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State v. Marquez

Decided: November 16, 1994.

STATE OF NEW JERSEY, PLAINTIFF-RESPONDENT,
v.
ROBERTO MARQUEZ, DEFENDANT-APPELLANT.



On appeal from the Superior Court, Law Division, Passaic County.

Before Judges J. H. Coleman, Dreier and Wefing

Wefing

The opinion of the court was delivered by

WEFING, J.A.D.

Defendant was indicted for first degree kidnapping (N.J.S.A. 2C:13-1b(1) or (2)); two counts of third degree assault (N.J.S.A. 2C:12-1b(2)); third degree terroristic threats (N.J.S.A. 2C:12-3 a); second degree burglary (N.J.S.A. 2C:18-2b(1) or (2)); fourth degree theft (N.J.S.A. 2C:20-3); and fourth degree contempt of court for disobeying a judicial restraining order (N.J.S.A. 2C:29-9(b)).

Following a jury trial, defendant was found guilty of false imprisonment as a lesser included offense of kidnapping; one count of simple assault as a lesser included offense of third degree assault; and acquitted on the remaining third degree assault count. He was convicted of all the remaining charges. For burglary, the trial court sentenced him to a term of ten years, and specified he would be ineligible for parole for five years. For terroristic threats, the trial court sentenced him to a consecutive term of five years and specified he would be ineligible for parole for two and one-half years. The trial court imposed a concurrent eighteen-month term for the theft conviction, merged the false imprisonment and simple assault into the burglary conviction and the contempt of court into the terroristic threats conviction. Defendant's overall term was thus fifteen years, with a seven and one-half year parole disqualifier.

Defendant's convictions rested upon the events of July 27, 1990. He arrived at the home of Theresa Hussein, with whom he had an eight-month old daughter, Patricia. Theresa Hussein was not home and defendant demanded her thirteen year old daughter, Desiree Suffy, admit him so he could retrieve money which allegedly belonged to him. The girl called her mother for instructions, and then refused him entry. Defendant forced his way into the locked apartment, grabbed the baby, retreated to the bathroom and locked the two of them inside. The police and Ms. Hussein were both summoned. Defendant held them off for approximately three hours before he eventually relented and surrendered both the baby and himself. The baby was unharmed, but Ms. Hussein received a cut which required five stitches. Defendant's conviction for simple assault dealt with his actions toward his infant daughter; he was acquitted of the assault charges which dealt with his actions toward Ms. Hussein.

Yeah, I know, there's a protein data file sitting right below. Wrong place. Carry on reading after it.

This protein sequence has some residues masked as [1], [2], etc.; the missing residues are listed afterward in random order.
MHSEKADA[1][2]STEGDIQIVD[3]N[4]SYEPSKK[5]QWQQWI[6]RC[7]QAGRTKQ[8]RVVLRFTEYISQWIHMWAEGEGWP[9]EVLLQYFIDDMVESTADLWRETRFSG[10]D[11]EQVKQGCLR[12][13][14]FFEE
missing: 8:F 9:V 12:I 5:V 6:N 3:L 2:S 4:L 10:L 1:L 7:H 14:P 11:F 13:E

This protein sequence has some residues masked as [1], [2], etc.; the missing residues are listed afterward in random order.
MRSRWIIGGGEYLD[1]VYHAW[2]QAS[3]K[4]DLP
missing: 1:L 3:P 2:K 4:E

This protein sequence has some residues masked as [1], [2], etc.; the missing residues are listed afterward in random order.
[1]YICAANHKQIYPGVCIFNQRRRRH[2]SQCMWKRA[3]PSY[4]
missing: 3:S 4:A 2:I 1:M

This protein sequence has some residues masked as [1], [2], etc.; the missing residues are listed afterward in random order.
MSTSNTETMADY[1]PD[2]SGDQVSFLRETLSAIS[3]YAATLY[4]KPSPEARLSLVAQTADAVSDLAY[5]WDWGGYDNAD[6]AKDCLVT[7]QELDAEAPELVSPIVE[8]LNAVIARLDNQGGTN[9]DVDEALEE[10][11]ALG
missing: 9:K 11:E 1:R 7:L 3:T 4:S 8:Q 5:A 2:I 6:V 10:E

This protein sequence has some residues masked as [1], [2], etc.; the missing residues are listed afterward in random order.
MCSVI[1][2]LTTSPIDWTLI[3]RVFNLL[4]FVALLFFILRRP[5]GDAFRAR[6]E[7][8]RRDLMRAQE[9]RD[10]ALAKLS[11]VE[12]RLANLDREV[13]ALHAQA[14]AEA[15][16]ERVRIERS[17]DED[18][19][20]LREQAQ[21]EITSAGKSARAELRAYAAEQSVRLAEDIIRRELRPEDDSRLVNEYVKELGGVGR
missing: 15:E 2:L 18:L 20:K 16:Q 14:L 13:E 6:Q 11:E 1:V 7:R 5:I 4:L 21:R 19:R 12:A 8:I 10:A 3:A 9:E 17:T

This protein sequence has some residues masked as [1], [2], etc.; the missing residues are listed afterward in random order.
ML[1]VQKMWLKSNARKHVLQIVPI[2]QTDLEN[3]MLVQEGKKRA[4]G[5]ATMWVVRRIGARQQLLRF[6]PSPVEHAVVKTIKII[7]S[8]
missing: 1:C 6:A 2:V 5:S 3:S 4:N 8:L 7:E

Defendant and Ms. Hussein had lived together for some period of time and the incident of July 27, 1990 was not the first. On February 6, 1990, they resided at a different apartment. At lunch time on that date, Ms. Hussein called home from her employment and spoke with defendant. She heard Patricia crying in the background and from her phone conversation, concluded defendant had been drinking. She left work to attend to Patricia and when she arrived home, discovered the defendant drunk and the two-month old infant lying across their bed, soaking wet from a sodden diaper. Defendant refused to let her take the baby and she left the apartment to summon the police. Defendant locked himself in the bedroom with the baby and would not let the police enter. When they kicked the door in, he threatened to slam the child against the wall and throw her on the floor.

Eventually, defendant let Ms. Hussein feed Patricia although he would not let her hold the baby. Ms. Hussein, however, grabbed the infant and the police quickly subdued and subsequently arrested defendant. This incident lasted approximately ninety minutes.

Following that incident, Ms. Hussein sought and obtained a restraining order under the Prevention of Domestic Violence Act (N.J.S.A. 2C:25-17 et seq.). Defendant's action in going to Ms. Hussein's apartment on July 22, 1990 was the foundation for the charge of contempt of court.

On this appeal, defendant raises the following issues:

POINT I

THE TRIAL COURT'S INSTRUCTION TO THE JURY THAT A CONVICTION FOR BURGLARY COULD BE BASED UPON DEFENDANT'S DISOBEDIENCE OF THE COURT'S ORDER NOT TO ENTER HUSSEIN'S APARTMENT WAS ERROR REQUIRING REVERSAL OF HIS CONVICTION OF BURGLARY. (Not raised below).

POINT II

THE PROSECUTOR'S COMMENTS IN SUMMATION CONCERNING COLLUSION BETWEEN THE DEFENDANT'S EXPERT WITNESSES AND DEFENSE COUNSEL, AS WELL AS COMMENTS TO THE EFFECT THAT THEIR TESTIMONY WAS THAT OF CHARLATANS WITH MERELY VENAL MOTIVES, PARTICULARLY IN THAT THE TRIAL JUDGE REFUSED TO GIVE A CURATIVE INSTRUCTION, DEPRIVED DEFENDANT OF A FAIR TRIAL.

POINT III

THE TRIAL COURT'S FAILURE TO CHARGE THE JURY CONCERNING THE DEFENDANT'S CLAIM OF RIGHT DEFENSE TO THE CHARGE OF THEFT REQUIRES REVERSAL OF HIS CONVICTIONS FOR THEFT AND BURGLARY. (Not raised below.)

POINT IV

HUSSEIN'S TESTIMONY CONCERNING THE $370 CHECK WHICH SHE RECEIVED FROM THE PASSAIC COUNTY JAIL AUTHORITIES CONSTITUTED INADMISSIBLE HEARSAY SINCE ITS NECESSARY IMPORT WAS THAT DEFENDANT HAD ADMITTED BOTH THE FACT OF THEFT AND HIS GUILT OF THAT OFFENSE TO THIRD PARTIES. AS A CONSEQUENCE, HIS CONVICTIONS OF BOTH THEFT AND BURGLARY MUST BE REVERSED. (Not raised below.)

POINT V

THE TRIAL COURT'S SENTENCE IS EXCESSIVE AND REPRESENTS A GROSS ...


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